The Anthropology of cannabis use
Now that I have set out the historical background of cannabis prohibition, it is useful to examine the anthropological perspectives on human cannabis use through time.
In the 250,000 years since our species, homo sapiens evolved on the plains of Africa, and in the 70,000 years since the great migration commenced, humans have used plants such as cannabis for clothing, materials, food, medicine and as an intoxicant for religious, spiritual and social purposes. It is arguable, that without plants such as feral cannabis, humans would not have evolved and survived as a species.
No one knows when humans first used feral cannabis which grew in the wild, but we do know when it was first domesticated. Until quite recently, it was assumed that cannabis is native to central Asia, however recent research in the peer-reviewed Science Advances (published by the American Association for the Advancement of Sciences) points to domestication in China from feral plants (basal cannabis) 12,000 years ago. Whilst the fibrous use of the plant can be traced that far back, evidence of ritualist use of the plant and its intoxicating effect goes back at least neolithic times if not earlier.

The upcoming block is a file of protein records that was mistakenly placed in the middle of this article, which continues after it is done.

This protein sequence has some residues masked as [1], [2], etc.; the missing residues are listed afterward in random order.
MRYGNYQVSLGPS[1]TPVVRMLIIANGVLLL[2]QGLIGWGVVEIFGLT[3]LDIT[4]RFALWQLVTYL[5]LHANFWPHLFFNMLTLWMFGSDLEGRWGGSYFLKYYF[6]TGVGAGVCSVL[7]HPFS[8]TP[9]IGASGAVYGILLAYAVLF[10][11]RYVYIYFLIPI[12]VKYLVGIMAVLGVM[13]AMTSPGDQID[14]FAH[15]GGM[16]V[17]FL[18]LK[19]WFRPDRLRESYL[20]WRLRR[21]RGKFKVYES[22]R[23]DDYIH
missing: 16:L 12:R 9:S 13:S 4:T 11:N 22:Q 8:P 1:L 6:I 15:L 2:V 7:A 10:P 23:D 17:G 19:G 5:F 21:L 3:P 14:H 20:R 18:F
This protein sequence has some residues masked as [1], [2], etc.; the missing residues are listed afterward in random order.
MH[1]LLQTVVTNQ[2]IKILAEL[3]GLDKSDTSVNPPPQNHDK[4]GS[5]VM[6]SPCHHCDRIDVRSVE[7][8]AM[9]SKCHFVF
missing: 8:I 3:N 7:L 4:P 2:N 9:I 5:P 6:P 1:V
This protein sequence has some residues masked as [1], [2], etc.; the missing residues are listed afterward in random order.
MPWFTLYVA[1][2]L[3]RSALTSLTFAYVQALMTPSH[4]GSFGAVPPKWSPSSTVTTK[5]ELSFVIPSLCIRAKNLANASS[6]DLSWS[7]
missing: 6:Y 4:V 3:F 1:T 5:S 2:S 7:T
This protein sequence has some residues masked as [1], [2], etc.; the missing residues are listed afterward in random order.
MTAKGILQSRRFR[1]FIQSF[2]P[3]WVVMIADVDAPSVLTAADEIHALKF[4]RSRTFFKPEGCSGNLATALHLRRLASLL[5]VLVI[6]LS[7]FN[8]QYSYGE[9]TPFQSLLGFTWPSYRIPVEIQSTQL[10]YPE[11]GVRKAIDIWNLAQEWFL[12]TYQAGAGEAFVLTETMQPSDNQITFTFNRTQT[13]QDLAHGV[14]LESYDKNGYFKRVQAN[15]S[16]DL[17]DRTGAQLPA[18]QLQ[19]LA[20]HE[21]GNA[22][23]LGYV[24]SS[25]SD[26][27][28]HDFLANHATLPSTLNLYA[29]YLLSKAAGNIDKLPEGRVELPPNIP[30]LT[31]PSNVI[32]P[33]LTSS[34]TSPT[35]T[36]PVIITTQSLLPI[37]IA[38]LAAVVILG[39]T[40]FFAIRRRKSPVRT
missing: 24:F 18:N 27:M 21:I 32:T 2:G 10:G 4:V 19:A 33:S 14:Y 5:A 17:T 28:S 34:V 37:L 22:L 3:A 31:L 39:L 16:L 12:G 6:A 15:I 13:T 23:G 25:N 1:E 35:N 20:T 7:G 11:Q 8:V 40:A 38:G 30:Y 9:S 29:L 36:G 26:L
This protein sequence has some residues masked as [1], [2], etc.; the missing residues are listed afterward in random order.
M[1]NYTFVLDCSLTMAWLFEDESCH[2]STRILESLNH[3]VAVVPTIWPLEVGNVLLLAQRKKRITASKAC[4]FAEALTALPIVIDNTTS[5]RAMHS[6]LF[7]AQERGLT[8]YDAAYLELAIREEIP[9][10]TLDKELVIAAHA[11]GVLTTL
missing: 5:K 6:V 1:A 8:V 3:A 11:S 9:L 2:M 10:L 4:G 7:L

To put this in context, international controls on cannabis have been with us for less than a century, whilst the multi-purpose use of the plant stretches back to the Paleolithic times when cannabis was amongst the first crops to be successfully cultivated by our ancestors.
Importantly and this should not be forgotten, it was an Irish physician by the name of Sir William Brooke-O'Shaughnessy back in the 19th century who pioneered research into the therapeutic use of cannabis and popularised its use in western medicine. By the turn of the 20th century, cannabis-based medicines were used by physicians across Europe and North America to treat a variety of ailments including seizures and rheumatism.